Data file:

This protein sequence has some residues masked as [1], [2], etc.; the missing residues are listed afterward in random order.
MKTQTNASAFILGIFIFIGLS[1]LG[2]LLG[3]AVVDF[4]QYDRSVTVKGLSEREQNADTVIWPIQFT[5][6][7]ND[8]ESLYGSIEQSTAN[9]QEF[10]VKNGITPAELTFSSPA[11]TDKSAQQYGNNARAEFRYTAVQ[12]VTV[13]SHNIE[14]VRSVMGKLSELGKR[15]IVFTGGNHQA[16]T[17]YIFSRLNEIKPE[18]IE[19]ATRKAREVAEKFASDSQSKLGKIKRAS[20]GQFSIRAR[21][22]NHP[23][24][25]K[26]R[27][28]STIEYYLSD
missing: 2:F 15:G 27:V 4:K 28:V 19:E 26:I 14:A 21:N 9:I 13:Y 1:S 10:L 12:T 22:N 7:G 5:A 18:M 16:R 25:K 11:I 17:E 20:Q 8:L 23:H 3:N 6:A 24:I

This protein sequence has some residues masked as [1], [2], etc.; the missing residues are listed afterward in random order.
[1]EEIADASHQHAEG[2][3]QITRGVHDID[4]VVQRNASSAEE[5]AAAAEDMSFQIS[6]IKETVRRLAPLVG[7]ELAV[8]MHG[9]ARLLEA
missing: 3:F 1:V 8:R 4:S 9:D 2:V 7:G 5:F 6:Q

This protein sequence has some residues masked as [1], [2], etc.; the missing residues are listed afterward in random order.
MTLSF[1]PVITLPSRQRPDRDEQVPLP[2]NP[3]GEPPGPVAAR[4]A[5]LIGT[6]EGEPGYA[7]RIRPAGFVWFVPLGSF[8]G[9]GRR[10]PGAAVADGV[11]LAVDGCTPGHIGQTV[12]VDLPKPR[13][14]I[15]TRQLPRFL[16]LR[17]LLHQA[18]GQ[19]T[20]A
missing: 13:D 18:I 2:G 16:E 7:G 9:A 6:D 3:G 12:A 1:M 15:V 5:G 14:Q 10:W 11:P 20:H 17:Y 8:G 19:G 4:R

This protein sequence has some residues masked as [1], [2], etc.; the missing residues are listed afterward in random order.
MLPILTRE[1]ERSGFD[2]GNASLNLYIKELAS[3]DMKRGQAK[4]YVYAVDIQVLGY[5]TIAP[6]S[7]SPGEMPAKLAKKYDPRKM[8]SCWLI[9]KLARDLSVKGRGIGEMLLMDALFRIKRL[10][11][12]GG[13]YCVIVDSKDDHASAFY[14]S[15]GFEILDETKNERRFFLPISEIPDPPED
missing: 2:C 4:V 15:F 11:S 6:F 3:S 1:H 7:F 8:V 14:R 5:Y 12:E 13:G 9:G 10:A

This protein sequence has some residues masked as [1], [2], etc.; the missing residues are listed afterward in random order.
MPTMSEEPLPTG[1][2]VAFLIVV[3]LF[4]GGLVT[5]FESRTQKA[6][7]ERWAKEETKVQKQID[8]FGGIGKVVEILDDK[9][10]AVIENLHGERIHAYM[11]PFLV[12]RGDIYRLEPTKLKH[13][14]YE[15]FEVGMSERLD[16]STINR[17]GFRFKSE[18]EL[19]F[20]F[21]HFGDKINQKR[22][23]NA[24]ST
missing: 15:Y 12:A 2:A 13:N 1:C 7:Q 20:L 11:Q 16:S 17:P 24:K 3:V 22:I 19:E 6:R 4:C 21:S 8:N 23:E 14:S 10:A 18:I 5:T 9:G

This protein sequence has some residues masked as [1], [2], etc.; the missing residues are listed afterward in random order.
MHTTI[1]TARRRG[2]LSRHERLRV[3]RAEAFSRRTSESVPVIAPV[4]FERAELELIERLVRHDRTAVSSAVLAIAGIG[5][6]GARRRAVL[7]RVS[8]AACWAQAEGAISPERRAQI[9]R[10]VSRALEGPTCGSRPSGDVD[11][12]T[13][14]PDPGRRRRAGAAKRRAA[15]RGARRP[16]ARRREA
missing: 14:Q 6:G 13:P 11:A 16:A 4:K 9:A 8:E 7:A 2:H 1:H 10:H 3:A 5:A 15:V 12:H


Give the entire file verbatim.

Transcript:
This protein sequence has some residues masked as [1], [2], etc.; the missing residues are listed afterward in random order.
MKTQTNASAFILGIFIFIGLS[1]LG[2]LLG[3]AVVDF[4]QYDRSVTVKGLSEREQNADTVIWPIQFT[5][6][7]ND[8]ESLYGSIEQSTAN[9]QEF[10]VKNGITPAELTFSSPA[11]TDKSAQQYGNNARAEFRYTAVQ[12]VTV[13]SHNIE[14]VRSVMGKLSELGKR[15]IVFTGGNHQA[16]T[17]YIFSRLNEIKPE[18]IE[19]ATRKAREVAEKFASDSQSKLGKIKRAS[20]GQFSIRAR[21][22]NHP[23][24][25]K[26]R[27][28]STIEYYLSD
missing: 2:F 15:G 27:V 4:K 28:V 19:E 26:I 14:A 21:N 9:I 13:Y 1:S 10:L 12:T 22:N 7:G 5:A 18:M 16:R 25:K 11:I 17:E 20:Q 8:L 23:H 3:N 6:A 24:I

This protein sequence has some residues masked as [1], [2], etc.; the missing residues are listed afterward in random order.
[1]EEIADASHQHAEG[2][3]QITRGVHDID[4]VVQRNASSAEE[5]AAAAEDMSFQIS[6]IKETVRRLAPLVG[7]ELAV[8]MHG[9]ARLLEA
missing: 3:F 1:V 8:R 4:S 9:D 2:V 7:G 5:F 6:Q

This protein sequence has some residues masked as [1], [2], etc.; the missing residues are listed afterward in random order.
MTLSF[1]PVITLPSRQRPDRDEQVPLP[2]NP[3]GEPPGPVAAR[4]A[5]LIGT[6]EGEPGYA[7]RIRPAGFVWFVPLGSF[8]G[9]GRR[10]PGAAVADGV[11]LAVDGCTPGHIGQTV[12]VDLPKPR[13][14]I[15]TRQLPRFL[16]LR[17]LLHQA[18]GQ[19]T[20]A
missing: 13:D 18:I 2:G 16:E 7:G 9:A 6:D 3:G 12:A 1:M 15:V 5:G 14:Q 10:W 11:P 20:H 17:Y 8:G 19:G 4:R

This protein sequence has some residues masked as [1], [2], etc.; the missing residues are listed afterward in random order.
MLPILTRE[1]ERSGFD[2]GNASLNLYIKELAS[3]DMKRGQAK[4]YVYAVDIQVLGY[5]TIAP[6]S[7]SPGEMPAKLAKKYDPRKM[8]SCWLI[9]KLARDLSVKGRGIGEMLLMDALFRIKRL[10][11][12]GG[13]YCVIVDSKDDHASAFY[14]S[15]GFEILDETKNERRFFLPISEIPDPPED
missing: 2:C 4:V 15:F 11:S 6:F 3:S 1:H 7:F 8:V 14:R 5:Y 12:E 13:G 9:G 10:A

This protein sequence has some residues masked as [1], [2], etc.; the missing residues are listed afterward in random order.
MPTMSEEPLPTG[1][2]VAFLIVV[3]LF[4]GGLVT[5]FESRTQKA[6][7]ERWAKEETKVQKQID[8]FGGIGKVVEILDDK[9][10]AVIENLHGERIHAYM[11]PFLV[12]RGDIYRLEPTKLKH[13][14]YE[15]FEVGMSERLD[16]STINR[17]GFRFKSE[18]EL[19]F[20]F[21]HFGDKINQKR[22][23]NA[24]ST
missing: 15:Y 12:A 2:A 13:N 1:C 7:Q 20:L 11:Q 16:S 17:P 24:K 3:V 22:I 19:E 6:R 4:C 21:S 8:N 23:E 14:S 10:A 18:I 5:T 9:G

This protein sequence has some residues masked as [1], [2], etc.; the missing residues are listed afterward in random order.
MHTTI[1]TARRRG[2]LSRHERLRV[3]RAEAFSRRTSESVPVIAPV[4]FERAELELIERLVRHDRTAVSSAVLAIAGIG[5][6]GARRRAVL[7]RVS[8]AACWAQAEGAISPERRAQI[9]R[10]VSRALEGPTCGSRPSGDVD[11][12]T[13][14]PDPGRRRRAGAAKRRAA[15]RGARRP[16]ARRREA
missing: 14:Q 6:G 13:P 11:A 16:A 4:K 9:A 8:E 7:A 2:H 1:H 10:H 3:A 5:A 15:V 12:H